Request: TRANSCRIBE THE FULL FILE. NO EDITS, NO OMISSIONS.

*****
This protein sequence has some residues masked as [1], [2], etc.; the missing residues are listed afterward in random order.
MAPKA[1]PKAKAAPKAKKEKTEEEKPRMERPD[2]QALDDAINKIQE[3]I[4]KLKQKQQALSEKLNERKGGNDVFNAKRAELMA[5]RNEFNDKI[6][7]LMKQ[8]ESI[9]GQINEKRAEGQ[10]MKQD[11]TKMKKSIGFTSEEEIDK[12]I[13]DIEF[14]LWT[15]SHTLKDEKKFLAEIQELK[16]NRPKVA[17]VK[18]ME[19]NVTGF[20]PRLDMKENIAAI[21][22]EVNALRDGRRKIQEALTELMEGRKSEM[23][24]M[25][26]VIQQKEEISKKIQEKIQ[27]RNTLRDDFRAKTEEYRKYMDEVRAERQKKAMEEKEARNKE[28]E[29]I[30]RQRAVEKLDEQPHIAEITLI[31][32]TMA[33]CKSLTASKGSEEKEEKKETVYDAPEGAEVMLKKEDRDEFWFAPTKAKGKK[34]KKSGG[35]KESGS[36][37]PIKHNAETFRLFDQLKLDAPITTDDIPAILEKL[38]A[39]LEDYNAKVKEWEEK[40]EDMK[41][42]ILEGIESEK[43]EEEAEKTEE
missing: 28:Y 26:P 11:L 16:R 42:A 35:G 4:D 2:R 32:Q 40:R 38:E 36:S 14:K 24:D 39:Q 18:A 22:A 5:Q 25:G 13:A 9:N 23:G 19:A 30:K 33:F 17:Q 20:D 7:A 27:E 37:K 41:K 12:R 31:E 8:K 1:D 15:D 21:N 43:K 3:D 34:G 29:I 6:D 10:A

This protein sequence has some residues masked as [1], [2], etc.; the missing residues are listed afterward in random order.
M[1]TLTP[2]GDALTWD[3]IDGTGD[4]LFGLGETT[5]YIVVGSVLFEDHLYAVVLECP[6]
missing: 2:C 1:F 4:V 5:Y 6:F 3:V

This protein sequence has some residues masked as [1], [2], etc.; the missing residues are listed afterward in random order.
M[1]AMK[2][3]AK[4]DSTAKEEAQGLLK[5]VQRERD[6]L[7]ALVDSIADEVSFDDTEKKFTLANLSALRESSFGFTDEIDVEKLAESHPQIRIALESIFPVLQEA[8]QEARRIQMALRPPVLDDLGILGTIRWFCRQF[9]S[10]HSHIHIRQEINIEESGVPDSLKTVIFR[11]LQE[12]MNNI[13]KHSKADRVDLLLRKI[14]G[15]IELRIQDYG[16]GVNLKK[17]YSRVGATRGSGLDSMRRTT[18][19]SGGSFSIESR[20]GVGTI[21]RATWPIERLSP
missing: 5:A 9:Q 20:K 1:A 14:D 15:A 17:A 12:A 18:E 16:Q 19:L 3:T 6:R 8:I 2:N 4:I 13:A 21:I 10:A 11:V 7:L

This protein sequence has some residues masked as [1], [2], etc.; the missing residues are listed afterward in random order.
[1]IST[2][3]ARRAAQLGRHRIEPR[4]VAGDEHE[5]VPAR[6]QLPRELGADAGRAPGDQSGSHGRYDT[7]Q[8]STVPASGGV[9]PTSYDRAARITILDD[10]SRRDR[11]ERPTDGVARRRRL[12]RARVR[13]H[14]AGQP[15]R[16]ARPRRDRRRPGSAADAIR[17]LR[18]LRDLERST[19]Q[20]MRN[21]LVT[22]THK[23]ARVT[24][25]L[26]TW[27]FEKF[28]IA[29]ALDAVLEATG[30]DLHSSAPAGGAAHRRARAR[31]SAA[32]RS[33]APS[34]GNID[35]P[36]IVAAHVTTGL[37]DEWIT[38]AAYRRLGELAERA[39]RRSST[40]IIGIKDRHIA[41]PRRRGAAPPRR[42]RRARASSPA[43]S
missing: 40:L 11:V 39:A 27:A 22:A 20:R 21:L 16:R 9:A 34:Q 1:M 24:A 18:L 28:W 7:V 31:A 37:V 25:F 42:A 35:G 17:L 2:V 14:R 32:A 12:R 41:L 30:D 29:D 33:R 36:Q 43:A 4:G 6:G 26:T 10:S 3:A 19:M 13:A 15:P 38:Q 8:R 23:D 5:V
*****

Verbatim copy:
This protein sequence has some residues masked as [1], [2], etc.; the missing residues are listed afterward in random order.
MAPKA[1]PKAKAAPKAKKEKTEEEKPRMERPD[2]QALDDAINKIQE[3]I[4]KLKQKQQALSEKLNERKGGNDVFNAKRAELMA[5]RNEFNDKI[6][7]LMKQ[8]ESI[9]GQINEKRAEGQ[10]MKQD[11]TKMKKSIGFTSEEEIDK[12]I[13]DIEF[14]LWT[15]SHTLKDEKKFLAEIQELK[16]NRPKVA[17]VK[18]ME[19]NVTGF[20]PRLDMKENIAAI[21][22]EVNALRDGRRKIQEALTELMEGRKSEM[23][24]M[25][26]VIQQKEEISKKIQEKIQ[27]RNTLRDDFRAKTEEYRKYMDEVRAERQKKAMEEKEARNKE[28]E[29]I[30]RQRAVEKLDEQPHIAEITLI[31][32]TMA[33]CKSLTASKGSEEKEEKKETVYDAPEGAEVMLKKEDRDEFWFAPTKAKGKK[34]KKSGG[35]KESGS[36][37]PIKHNAETFRLFDQLKLDAPITTDDIPAILEKL[38]A[39]LEDYNAKVKEWEEK[40]EDMK[41][42]ILEGIESEK[43]EEEAEKTEE
missing: 28:Y 26:P 11:L 16:R 42:A 35:G 4:D 2:R 32:Q 40:R 38:E 36:S 14:K 24:D 39:Q 18:A 22:A 5:Q 25:G 13:A 9:N 23:G 19:A 30:K 33:F 17:Q 20:D 7:A 27:E 37:K 41:K 12:R 31:E 8:K 1:D 15:D 21:N 43:K 3:D 34:G 29:I 6:D 10:A

This protein sequence has some residues masked as [1], [2], etc.; the missing residues are listed afterward in random order.
M[1]TLTP[2]GDALTWD[3]IDGTGD[4]LFGLGETT[5]YIVVGSVLFEDHLYAVVLECP[6]
missing: 2:C 1:F 4:V 5:Y 6:F 3:V

This protein sequence has some residues masked as [1], [2], etc.; the missing residues are listed afterward in random order.
M[1]AMK[2][3]AK[4]DSTAKEEAQGLLK[5]VQRERD[6]L[7]ALVDSIADEVSFDDTEKKFTLANLSALRESSFGFTDEIDVEKLAESHPQIRIALESIFPVLQEA[8]QEARRIQMALRPPVLDDLGILGTIRWFCRQF[9]S[10]HSHIHIRQEINIEESGVPDSLKTVIFR[11]LQE[12]MNNI[13]KHSKADRVDLLLRKI[14]G[15]IELRIQDYG[16]GVNLKK[17]YSRVGATRGSGLDSMRRTT[18][19]SGGSFSIESR[20]GVGTI[21]RATWPIERLSP
missing: 5:A 9:Q 20:K 1:A 14:D 15:A 17:A 12:A 18:E 16:Q 19:L 3:T 6:R 8:I 2:N 4:I 13:A 21:I 10:A 11:V 7:L

This protein sequence has some residues masked as [1], [2], etc.; the missing residues are listed afterward in random order.
[1]IST[2][3]ARRAAQLGRHRIEPR[4]VAGDEHE[5]VPAR[6]QLPRELGADAGRAPGDQSGSHGRYDT[7]Q[8]STVPASGGV[9]PTSYDRAARITILDD[10]SRRDR[11]ERPTDGVARRRRL[12]RARVR[13]H[14]AGQP[15]R[16]ARPRRDRRRPGSAADAIR[17]LR[18]LRDLERST[19]Q[20]MRN[21]LVT[22]THK[23]ARVT[24][25]L[26]TW[27]FEKF[28]IA[29]ALDAVLEATG[30]DLHSSAPAGGAAHRRARAR[31]SAA[32]RS[33]APS[34]GNID[35]P[36]IVAAHVTTGL[37]DEWIT[38]AAYRRLGELAERA[39]RRSST[40]IIGIKDRHIA[41]PRRRGAAPPRR[42]RRARASSPA[43]S
missing: 40:L 11:V 39:A 27:A 22:A 20:R 21:L 16:R 9:A 34:Q 1:M 24:A 18:L 28:W 7:V 31:A 37:V 25:F 42:A 35:G 17:L 2:V 14:R 32:A 12:R 41:L 30:D 29:D 33:R 36:Q 43:A 4:G 6:G 26:T 10:S 3:A 19:M 13:A 15:P 38:Q 8:R 23:D 5:V